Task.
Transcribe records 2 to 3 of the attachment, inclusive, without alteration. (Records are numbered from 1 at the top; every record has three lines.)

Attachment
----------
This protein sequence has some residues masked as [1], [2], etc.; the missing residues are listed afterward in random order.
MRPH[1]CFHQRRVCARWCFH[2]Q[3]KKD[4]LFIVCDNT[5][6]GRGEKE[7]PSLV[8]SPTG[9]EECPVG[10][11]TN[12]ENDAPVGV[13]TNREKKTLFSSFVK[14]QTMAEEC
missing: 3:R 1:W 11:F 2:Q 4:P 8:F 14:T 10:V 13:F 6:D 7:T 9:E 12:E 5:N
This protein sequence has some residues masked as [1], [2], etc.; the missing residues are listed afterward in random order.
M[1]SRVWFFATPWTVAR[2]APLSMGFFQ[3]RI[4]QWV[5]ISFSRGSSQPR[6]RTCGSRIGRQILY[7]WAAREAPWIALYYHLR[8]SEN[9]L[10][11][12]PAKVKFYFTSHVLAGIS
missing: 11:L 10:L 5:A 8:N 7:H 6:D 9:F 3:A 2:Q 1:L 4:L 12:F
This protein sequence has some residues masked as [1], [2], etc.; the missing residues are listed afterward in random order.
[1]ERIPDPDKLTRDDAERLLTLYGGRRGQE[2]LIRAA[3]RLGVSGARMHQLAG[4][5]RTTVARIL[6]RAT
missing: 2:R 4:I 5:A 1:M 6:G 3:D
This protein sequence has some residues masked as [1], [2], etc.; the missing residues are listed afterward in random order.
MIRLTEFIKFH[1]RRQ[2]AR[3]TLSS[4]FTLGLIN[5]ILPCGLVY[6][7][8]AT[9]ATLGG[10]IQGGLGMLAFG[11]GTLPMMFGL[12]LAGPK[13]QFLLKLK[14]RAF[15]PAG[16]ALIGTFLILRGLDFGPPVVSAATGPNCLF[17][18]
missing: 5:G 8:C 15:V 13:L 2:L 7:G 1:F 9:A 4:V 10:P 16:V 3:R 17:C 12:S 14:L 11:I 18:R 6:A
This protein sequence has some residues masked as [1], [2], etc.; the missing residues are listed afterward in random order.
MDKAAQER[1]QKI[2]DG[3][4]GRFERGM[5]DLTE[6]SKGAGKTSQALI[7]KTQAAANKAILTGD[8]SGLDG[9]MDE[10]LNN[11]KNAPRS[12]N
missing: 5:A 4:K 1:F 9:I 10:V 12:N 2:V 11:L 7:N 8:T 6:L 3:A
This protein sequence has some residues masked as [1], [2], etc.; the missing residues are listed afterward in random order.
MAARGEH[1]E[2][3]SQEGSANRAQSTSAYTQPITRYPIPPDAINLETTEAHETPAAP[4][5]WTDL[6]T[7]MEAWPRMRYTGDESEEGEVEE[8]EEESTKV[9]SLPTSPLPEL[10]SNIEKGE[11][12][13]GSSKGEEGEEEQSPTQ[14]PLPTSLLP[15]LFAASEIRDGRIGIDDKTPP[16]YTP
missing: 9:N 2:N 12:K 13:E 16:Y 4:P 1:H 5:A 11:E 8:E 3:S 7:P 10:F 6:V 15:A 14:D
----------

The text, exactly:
This protein sequence has some residues masked as [1], [2], etc.; the missing residues are listed afterward in random order.
M[1]SRVWFFATPWTVAR[2]APLSMGFFQ[3]RI[4]QWV[5]ISFSRGSSQPR[6]RTCGSRIGRQILY[7]WAAREAPWIALYYHLR[8]SEN[9]L[10][11][12]PAKVKFYFTSHVLAGIS
missing: 11:L 10:L 5:A 8:N 7:H 6:D 9:F 3:A 2:Q 1:L 4:L 12:F
This protein sequence has some residues masked as [1], [2], etc.; the missing residues are listed afterward in random order.
[1]ERIPDPDKLTRDDAERLLTLYGGRRGQE[2]LIRAA[3]RLGVSGARMHQLAG[4][5]RTTVARIL[6]RAT
missing: 2:R 4:I 5:A 1:M 6:G 3:D